Exercise is one of the most important things you can do to help prevent the unset of diabetes and health related issues. Exercise is also one of the most important factors for the control of many of theses health realted issues, to help keep your blood sugar levels in balance and to decrease your risk of medical complications. Exercise makes you more fit. It also makes you feel better, look better, and boosts your self-esteem. Exercise can strengthen your heart, lower your blood pressure, and reduce your stress.
How To Get Started
Visit your doctor for a complete physical examination. Your current health and fitness will help in deciding what kind of exercise program will be right for you.
Set realistic exercise goals. If you set difficult goals too soon, you may become frustrated and give up.
When You Exercise
Choose activities that you enjoy. The more choices and interests you have, the less likely you are to become bored with exercise.
Make sure you have the right equipment, clothing, and shoes. This includes medical identification - a wallet card, necklace or bracelet.
Keep track of your progress. Record each exercise session in your diary or logbook.
To begin, start slowly. Don't try to do too much at once, no matter how enthusiastic or fit you feel. Then, as you improve your physical fitness, you can increase your exercise. It is especially important for those with T1 diabetes to test your blood sugars before you begin to exercise. For those with T2 it is equally helpful to have records of BG and how one feels both before and after exercise.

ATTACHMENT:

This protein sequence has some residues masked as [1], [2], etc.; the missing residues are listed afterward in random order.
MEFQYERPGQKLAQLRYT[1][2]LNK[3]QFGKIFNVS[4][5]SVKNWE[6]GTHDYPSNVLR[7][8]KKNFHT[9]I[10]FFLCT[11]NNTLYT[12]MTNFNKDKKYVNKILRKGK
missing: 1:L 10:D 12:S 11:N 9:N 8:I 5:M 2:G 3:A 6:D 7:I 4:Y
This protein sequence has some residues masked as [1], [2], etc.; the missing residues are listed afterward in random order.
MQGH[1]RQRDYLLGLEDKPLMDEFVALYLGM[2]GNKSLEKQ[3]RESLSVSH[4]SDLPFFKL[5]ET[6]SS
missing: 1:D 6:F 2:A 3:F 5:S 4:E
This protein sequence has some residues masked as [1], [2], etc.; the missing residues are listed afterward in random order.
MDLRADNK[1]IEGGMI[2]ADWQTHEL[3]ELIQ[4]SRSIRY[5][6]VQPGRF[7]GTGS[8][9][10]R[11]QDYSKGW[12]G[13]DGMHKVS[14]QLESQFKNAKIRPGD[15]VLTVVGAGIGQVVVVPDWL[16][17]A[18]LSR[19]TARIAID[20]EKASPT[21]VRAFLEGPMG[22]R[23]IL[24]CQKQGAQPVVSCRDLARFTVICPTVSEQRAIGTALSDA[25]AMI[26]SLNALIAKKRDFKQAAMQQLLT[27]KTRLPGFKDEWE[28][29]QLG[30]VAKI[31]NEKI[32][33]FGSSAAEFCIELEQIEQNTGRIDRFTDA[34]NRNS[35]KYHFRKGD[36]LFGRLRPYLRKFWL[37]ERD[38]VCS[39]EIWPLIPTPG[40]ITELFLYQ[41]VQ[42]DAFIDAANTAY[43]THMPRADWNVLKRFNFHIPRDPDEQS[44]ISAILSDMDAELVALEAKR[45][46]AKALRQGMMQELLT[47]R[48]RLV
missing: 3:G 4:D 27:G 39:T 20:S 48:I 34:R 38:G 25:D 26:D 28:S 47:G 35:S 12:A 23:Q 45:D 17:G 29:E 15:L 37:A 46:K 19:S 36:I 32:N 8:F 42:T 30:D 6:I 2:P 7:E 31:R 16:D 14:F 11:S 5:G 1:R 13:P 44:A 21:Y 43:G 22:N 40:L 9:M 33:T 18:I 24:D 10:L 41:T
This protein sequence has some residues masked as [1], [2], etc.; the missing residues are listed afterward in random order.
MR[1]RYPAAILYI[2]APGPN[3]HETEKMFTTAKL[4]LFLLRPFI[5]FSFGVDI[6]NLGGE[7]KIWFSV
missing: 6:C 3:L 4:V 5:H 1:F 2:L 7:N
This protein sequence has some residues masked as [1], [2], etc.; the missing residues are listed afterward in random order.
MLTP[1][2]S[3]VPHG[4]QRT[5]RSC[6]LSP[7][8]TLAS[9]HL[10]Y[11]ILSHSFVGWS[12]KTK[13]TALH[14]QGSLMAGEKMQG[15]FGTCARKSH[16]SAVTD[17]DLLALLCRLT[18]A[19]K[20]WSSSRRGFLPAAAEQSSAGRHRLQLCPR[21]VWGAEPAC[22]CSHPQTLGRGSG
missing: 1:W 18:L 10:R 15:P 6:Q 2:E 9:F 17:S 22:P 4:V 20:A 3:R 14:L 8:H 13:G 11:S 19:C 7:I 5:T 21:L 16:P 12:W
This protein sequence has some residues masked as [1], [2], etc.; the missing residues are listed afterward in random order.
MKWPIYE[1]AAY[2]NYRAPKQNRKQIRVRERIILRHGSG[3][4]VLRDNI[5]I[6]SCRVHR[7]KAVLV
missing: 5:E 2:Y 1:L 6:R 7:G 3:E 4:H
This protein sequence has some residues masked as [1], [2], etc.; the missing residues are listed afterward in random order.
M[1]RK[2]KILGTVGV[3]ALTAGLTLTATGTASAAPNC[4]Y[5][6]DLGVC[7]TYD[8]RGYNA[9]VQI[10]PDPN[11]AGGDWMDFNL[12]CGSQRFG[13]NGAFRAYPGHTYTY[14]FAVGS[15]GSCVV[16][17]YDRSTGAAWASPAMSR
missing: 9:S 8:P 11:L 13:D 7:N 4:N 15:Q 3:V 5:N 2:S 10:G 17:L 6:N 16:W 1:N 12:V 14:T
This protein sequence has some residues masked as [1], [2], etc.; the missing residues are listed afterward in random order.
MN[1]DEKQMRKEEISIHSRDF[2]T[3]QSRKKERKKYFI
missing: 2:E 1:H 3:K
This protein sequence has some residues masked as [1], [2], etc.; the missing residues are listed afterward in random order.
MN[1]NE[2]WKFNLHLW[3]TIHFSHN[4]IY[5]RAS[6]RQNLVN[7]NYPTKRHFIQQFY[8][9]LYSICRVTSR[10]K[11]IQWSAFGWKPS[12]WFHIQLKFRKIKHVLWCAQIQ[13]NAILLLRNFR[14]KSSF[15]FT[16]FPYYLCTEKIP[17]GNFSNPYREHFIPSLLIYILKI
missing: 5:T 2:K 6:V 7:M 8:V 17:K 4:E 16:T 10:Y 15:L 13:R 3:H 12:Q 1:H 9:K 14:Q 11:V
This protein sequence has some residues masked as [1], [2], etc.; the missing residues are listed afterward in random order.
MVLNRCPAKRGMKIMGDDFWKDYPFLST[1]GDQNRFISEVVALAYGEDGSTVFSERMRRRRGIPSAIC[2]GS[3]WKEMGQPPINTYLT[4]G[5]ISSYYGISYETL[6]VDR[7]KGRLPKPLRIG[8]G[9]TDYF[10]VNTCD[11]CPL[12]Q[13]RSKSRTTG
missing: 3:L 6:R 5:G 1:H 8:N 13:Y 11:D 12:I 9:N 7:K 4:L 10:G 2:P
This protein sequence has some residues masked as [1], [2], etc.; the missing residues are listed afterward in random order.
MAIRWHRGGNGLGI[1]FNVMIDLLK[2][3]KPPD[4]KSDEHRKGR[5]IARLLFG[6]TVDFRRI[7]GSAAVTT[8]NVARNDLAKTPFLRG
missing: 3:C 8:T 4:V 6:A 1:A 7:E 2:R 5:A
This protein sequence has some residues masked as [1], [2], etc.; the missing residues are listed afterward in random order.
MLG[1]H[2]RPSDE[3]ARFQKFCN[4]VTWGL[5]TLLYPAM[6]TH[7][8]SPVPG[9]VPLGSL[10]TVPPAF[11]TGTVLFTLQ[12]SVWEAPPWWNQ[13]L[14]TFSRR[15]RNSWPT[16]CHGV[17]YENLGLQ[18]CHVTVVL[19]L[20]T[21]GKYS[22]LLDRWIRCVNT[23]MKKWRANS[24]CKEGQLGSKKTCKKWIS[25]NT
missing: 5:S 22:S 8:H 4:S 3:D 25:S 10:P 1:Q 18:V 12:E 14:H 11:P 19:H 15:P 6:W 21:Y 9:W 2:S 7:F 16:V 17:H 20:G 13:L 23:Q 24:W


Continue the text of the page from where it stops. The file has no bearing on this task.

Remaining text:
If your blood sugars are low it is recommended to have a snack before starting your exercise. A good rule of thumb is 15 gr. of carb. per 30 minutes of exercise. (See our chart on carbs burnt per hour in this section.)
Ask your health professional about exercising when BGs are over 240 (This is for Type 1), and whether or not and how to adjust blood sugars. Always check for ketones if BGs are elevated. Drink a lot of fluids to help flush out high BGs
Always drink when exercising. Drink at least 8 oz. for every 30 minutes of exercise.
Ideally, exercise should begin about one to two hours after a meal, so the food will balance the exercise to keep your blood sugar from going too low.
If possible, plan your exercise for the same time every day. Or, have a plan for food and medication on days when activity varies.
Carry a fast-acting sugar food like commercial glucose tablets, real sugar, or raisins or juice.
Use appropriate natural-fiber (cotton, cottonwood) socks and well-fitting comfortable shoes that breathe and support your feet.
Making Exercise A Part Of Your Regular Routine
To give your body the full benefits of exercise, it is best to begin with five to ten minutes a day three to five times a week. Since it takes six weeks to turn an activity into a regular habit, it may be best to begin with a three-day program and work your way up after the close of six weeks. Once you have worked up to a five-day program, your body will benefit from both exercise and rest/rebuild time. As you are making exercise a priority part of your treatment plan, do not be discouraged if you miss an exercise period here and there. Even if you miss a week or two, just pick yourself up and begin again. A little exercise is better than none at all.
Try to exercise with a partner. Even if you lose incentive, your partner will help to keep you going, and vice versa.
Always check with your health care team before starting on a new exercise program!
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